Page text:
So much has been written and spoken about how humans are bad at change. It's garbage.
Think back to the last time you started a new job. Let's say you showed up at 8.30am on your first day and then you worked out that everyone else had been there since 8am. I'm guessing you turned up at 8am the next day and stuck close to that pattern every day after that. That might represent a big change in your life - it might mean reorganising school drop-offs or shifting work-out times or changing breakfast joints or any number of other morning logistics we try and pretend aren't happening when we zip on our 'I'm at work now' suit.
What about when you got a new boss in the same organisation? You very quickly worked out that your new boss hates PowerPoint presentations where your old boss wouldn't have made any sort of decision without one. You immediately figure out how your new boss likes to make decisions and adapt your way of doing things to ensure you have the best chance of getting a yes when you need one.
I could go on forever about the millions of ways we all turn on a dime when it matters.
So why do we struggle so much when we're trying to get other people to change the way they think, feel or behave?
It's because we don't know why they fight some changes and embrace others.
Humans are deeply tribal. Our need to belong is significantly stronger than any of our other needs - even food, water and shelter.
If we feel that our belonging is under threat, we will fight that with every inch of our beings - even if we don't know why we're doing it.
When we decide to turn up at 8am it's so that we start to earn belonging in our new tribe. When we change our way of working to suit our new boss it's so that we will belong in the tribe within a tribe that is our own team.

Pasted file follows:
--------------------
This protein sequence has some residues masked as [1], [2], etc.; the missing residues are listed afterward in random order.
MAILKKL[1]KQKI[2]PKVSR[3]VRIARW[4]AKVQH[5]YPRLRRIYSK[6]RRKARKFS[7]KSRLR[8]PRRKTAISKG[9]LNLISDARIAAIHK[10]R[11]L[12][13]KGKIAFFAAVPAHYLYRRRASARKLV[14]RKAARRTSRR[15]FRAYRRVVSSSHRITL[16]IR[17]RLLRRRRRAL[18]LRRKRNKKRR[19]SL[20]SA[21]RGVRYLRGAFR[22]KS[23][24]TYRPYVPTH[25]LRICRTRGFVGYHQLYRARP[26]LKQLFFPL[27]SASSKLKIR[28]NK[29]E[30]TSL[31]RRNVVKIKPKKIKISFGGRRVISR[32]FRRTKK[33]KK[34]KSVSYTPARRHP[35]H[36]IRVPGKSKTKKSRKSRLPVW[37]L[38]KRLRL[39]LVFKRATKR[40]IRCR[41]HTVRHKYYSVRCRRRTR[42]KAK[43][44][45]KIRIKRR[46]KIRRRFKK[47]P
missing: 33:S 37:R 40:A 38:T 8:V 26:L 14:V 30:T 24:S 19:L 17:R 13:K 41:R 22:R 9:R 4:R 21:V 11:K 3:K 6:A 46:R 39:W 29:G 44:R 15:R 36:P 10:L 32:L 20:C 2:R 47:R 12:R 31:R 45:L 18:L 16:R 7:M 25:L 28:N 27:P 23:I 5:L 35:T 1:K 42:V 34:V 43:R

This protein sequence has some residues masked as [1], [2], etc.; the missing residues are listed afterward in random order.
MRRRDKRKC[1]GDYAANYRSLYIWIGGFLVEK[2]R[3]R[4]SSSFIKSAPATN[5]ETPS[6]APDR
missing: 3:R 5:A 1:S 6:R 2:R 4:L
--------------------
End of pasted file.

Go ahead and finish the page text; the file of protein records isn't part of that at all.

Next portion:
By contrast, when someone else tells us that we should adopt a new technology platform or set of procedures because it's good for the organisation, our sub-conscious minds are screaming at us "this is very dangerous - if you screw this up it will reduce your belonging in this group and you will die". Now, obviously we won't actually die, but our sub-conscious doesn't know that. We're so deeply hard-wired for belonging that it believes we will die if we don't belong.
There's some fascinating research into the impact of isolation and loneliness on our physical and mental health. And solitary confinement has long been a tool of choice to torture those who don't toe the line. There's a reason it works so well. For a social species, of which humans are the ultimate example, isolation is death.
So what does all this have to do with organisational culture?
When you understand that culture is the rules of belonging in the group, you can figure out what behaviours you want to encourage and ensure those behaviours earn people more belonging. You can also ensure the behaviours you want to discourage will reduce people's belonging.
When people have earned their belonging through behaviours you now want to discourage, you can expect them to fight back hard. The key is working with them to help them believe they can protect and increase their existing belonging by adopting the new behaviours. And the hardest part of all is making sure that increasing their belonging through the new way of doing things is actually true in real life, not just true on paper, otherwise you're wasting your time or, more likely, making things far worse.
It isn't easy, but it is simple.
And the next time you hear someone say that humans are bad at change, remind them that we're actually spectacularly, breathtakingly good at change, provided it's in the service of our own belonging.